It was the statement heard ‘round the world—people paused mid-bite, holding up that bacon cheeseburger in disbelief, as the World Health Organization announced yesterday that it would classify both processed and red meat as carcinogens. Here are five things to know about the announcement:
The Term “Carcinogens” Can Be Misleading
That’s because all WHO findings fall into a category system that can be pretty confusing. WHO’s classifications “are based on strength of evidence not degree of risk,” Ed Yong writes for The Atlantic. That means that things like processed meat that fall into Group 1 (established carcinogens) are similar not because of how risky they are, but because of the strength of evidence that they cause cancer. Hence, plutonium and processed meat fall into the same category—though plutonium is much more likely to give you cancer. The categories get even more confusing as you head into groups 2A and 2B, writes Yong. Given the criteria used by the WHO, it's silly to compare eating meat with something as carcinogenic as smoking or handling radioactive materials, so proceed with caution.
The Classification Doesn’t Include All Meat
The WHO uses forceful language throughout its announcement, so it’s easy to miss the fact that its classifications only extend to processed and red meats. In the announcement, the WHO defines red meat as “all types of mammalian muscle meat, such as beef, veal, pork, lamb, mutton, horse, and goat," and processed meat as meat that “has been transformed through salting, curing, fermentation, smoking, or other processes to enhance flavor or improve preservation.” Meats like fish and chicken were not evaluated by the WHO.
Experts Aren’t Suggesting That People Abandon Meat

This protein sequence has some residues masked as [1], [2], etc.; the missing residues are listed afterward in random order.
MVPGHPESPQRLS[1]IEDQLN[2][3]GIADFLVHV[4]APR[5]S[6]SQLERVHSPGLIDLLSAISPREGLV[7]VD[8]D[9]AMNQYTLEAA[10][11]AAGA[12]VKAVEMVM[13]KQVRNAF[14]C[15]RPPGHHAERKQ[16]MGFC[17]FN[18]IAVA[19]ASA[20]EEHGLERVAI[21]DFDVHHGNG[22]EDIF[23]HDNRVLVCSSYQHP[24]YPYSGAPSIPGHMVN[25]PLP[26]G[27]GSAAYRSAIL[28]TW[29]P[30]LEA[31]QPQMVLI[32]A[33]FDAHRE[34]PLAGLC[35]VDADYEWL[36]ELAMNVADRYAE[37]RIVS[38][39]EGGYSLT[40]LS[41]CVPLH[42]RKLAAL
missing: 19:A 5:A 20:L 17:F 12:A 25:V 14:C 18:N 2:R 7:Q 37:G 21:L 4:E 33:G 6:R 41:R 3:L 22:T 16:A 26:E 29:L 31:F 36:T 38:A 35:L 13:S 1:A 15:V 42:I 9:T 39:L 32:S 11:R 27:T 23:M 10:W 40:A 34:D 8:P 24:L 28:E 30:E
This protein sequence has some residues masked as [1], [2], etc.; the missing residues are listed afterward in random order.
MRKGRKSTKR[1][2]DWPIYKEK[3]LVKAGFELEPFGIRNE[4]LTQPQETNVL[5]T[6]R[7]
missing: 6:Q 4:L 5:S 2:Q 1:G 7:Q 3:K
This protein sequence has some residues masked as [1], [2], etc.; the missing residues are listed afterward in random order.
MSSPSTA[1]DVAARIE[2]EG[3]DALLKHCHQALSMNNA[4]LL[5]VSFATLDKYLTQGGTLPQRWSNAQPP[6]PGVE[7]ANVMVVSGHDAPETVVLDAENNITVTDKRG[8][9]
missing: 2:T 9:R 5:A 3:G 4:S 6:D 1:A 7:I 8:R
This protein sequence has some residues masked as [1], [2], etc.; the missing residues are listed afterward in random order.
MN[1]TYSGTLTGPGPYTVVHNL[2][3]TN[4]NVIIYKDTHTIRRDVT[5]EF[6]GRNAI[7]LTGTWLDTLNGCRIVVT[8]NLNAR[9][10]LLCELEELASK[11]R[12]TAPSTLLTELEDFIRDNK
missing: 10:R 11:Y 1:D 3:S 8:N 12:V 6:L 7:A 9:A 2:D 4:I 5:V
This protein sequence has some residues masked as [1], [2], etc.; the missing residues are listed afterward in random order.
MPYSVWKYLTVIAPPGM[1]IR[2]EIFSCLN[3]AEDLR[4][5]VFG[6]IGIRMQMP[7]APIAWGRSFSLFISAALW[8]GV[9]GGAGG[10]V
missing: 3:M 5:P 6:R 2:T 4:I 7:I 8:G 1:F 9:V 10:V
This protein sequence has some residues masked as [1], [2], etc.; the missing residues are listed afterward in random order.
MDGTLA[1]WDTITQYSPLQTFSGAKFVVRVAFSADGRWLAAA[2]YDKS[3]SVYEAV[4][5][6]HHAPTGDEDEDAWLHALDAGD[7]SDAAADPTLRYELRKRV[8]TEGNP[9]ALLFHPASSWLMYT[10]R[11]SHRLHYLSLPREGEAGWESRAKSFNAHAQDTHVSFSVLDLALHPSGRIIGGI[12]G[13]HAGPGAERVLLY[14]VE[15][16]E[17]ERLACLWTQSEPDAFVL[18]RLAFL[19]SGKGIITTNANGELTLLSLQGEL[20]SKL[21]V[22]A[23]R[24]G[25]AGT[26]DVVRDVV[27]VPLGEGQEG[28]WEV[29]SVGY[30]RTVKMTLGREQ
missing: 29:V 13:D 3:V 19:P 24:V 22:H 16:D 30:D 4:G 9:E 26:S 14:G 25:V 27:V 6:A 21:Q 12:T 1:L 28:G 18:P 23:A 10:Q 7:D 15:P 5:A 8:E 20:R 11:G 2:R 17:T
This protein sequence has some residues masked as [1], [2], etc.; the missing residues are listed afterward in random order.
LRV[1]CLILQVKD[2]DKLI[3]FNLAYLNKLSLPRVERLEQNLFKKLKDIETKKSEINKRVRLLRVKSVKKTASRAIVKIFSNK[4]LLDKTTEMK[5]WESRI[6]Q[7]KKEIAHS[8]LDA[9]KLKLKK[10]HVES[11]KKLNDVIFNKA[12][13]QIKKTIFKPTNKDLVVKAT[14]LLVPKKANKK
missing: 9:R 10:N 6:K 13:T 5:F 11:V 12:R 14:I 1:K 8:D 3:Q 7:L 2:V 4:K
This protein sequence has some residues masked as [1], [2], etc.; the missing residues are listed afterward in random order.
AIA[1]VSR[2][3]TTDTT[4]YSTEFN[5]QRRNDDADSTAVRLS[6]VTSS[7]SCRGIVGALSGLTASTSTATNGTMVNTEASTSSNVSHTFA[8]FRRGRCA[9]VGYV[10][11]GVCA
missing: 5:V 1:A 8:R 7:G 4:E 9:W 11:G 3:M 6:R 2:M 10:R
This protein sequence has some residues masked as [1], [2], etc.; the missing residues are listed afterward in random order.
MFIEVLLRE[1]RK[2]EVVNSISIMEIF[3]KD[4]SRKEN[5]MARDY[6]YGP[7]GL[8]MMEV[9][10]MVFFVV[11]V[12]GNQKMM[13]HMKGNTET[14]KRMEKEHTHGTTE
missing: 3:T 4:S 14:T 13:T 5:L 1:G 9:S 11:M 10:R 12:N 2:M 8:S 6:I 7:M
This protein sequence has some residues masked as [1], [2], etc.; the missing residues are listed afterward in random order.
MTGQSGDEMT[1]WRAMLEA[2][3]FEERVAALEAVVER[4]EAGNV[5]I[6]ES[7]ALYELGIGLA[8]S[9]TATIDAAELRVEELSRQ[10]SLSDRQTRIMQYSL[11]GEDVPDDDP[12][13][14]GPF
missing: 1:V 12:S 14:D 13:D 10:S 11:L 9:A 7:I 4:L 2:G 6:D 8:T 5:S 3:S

Meat lovers may not have to abandon their favorite products entirely to avoid cancer. "Experts not involved in the report said that the findings should give people more reason to 'moderate' their intake of processed meat. But they cautioned that any increased risk of cancer was relatively small," Anahad O'Connor writes for The New York Times.
The Report Doesn’t Contain Guidelines On How to Cook or Consume Meat
Despite linking processed and red meat with colorectal cancer, the WHO doesn’t give guidelines on how to eat or prepare meat. In an information sheet about the report, the organization notes that the risk of cancer increases with the amount consumed, but gives no other practical recommendations.
The Report Could Influence Guidelines About Meat Consumption
Though the WHO itself doesn’t make policy recommendations in its report, a spokesperson from the body responsible for updating the USDA’s dietary guidelines told The Washington Post’s Peter Whoriskey that the guidelines have not yet been reviewed for possible incorporation into nutrition recommendations for Americans. But O’Connor notes for The Times that it could influence recommendations about meat consumption around the world.